Familial Renal Hypouricemia due to Isolated Tubular Defect

  • D. Benjamin
  • O. Sperling
  • A. Weinberger
  • J. Pinkhas
  • A. de Vries
Part of the Advances in Experimental Medicine and Biology book series (AEMB, volume 76B)


Renal hypouricemia, that is hypouricemia due to a renal abnormality reflected in increased uric acid clearance, is a rare condition, either inborn or acquired. When genetically determined, it usually appears in association with other tubular defects, such as in the Fanconi (1) and Hartnup syndromes (2) and Wilson’s disease (3). Recently, we reported on a familial renal hypouricemia, associated with idiopathic hypercalciuria and decreased bone density (4). Renal hypouricemia due to an isolated renal tubular defect has been reported in a few subjects (5,6), but to our knowledge only once as a familial syndrome (7). We presently describe another family with renal hypouricemia, in whom the renal tubular defect relates to the handling of uric acid exclusively. The propositus, a 27-year-old Iraqian-born Jewish female, was followed at the Hematology Clinic since 1969, when a diagnosis of toxoplasmosis was established. All blood chemistry and hematological tests were normal, except for serum uric acid which ranged from 1.1 to 1.9 mg%. Urinary uric acid excretion on a regular diet ranged from 815–1008 mg/24 h, as determined colorimetrically (8). Serum ceruloplasmin level and urinary copper excretion were within the normal range.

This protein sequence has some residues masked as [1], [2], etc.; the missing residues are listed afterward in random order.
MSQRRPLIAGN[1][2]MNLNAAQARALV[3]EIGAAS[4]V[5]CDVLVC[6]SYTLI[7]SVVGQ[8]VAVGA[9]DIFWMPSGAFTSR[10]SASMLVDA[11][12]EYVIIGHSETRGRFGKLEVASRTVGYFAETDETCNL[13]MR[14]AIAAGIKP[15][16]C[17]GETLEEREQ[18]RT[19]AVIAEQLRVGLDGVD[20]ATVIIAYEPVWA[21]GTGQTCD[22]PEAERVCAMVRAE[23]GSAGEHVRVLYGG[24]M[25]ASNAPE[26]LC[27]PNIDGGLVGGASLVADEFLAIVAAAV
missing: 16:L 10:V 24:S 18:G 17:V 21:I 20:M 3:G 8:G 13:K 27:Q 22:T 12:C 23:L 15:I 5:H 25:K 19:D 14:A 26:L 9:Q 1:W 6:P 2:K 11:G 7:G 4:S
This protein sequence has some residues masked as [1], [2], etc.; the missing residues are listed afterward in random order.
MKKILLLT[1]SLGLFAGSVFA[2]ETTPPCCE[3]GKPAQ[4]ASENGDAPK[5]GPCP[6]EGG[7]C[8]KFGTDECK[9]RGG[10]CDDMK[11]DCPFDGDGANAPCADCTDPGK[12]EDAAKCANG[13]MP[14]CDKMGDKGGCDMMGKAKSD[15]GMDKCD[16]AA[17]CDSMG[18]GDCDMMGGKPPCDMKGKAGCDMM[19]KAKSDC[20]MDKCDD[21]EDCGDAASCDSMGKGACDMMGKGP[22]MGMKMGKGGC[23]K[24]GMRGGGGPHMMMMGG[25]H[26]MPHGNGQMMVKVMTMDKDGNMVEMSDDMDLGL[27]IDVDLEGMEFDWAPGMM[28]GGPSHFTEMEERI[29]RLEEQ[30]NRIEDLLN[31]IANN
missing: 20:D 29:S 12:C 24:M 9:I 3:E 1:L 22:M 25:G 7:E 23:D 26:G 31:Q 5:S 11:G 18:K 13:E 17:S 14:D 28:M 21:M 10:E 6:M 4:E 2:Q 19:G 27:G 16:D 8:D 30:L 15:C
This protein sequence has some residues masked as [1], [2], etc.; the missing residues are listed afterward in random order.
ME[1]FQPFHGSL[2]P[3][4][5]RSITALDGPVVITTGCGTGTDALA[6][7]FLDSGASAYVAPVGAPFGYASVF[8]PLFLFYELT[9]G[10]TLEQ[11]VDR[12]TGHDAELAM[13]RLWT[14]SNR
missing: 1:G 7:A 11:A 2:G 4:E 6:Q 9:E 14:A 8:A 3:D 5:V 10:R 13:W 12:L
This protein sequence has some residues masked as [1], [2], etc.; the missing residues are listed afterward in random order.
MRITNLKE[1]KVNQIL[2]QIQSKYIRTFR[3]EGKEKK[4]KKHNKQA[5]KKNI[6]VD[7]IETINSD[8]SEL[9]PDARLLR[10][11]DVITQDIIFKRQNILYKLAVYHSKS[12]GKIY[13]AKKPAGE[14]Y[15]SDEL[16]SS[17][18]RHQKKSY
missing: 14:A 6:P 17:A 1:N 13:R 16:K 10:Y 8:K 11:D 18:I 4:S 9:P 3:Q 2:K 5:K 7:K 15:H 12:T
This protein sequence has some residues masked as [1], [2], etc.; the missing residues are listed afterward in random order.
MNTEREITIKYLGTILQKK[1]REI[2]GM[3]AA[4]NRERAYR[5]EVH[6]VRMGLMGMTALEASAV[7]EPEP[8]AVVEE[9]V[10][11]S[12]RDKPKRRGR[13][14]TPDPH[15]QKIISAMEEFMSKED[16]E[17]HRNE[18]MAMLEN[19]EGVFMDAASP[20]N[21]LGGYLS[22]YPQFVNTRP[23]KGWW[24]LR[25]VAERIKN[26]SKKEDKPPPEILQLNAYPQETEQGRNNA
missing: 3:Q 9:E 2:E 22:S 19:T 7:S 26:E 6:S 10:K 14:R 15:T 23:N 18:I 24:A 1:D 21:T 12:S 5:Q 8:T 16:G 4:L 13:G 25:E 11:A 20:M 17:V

Uric Acid Serum Uric Acid Idiopathic Hypercalciuria Uric Acid Excretion Decrease Bone Density 
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Copyright information

© Plenum Press, New York 1977

Authors and Affiliations

  • D. Benjamin
    • 1
  • O. Sperling
    • 1
  • A. Weinberger
    • 1
  • J. Pinkhas
    • 1
  • A. de Vries
    • 1
  1. 1.Department of Medicine D and Rogoff-Wellcome Medical, Research Institute, Beilinson Medical CenterTel-Aviv University Medical SchoolPetah TikvaIsrael

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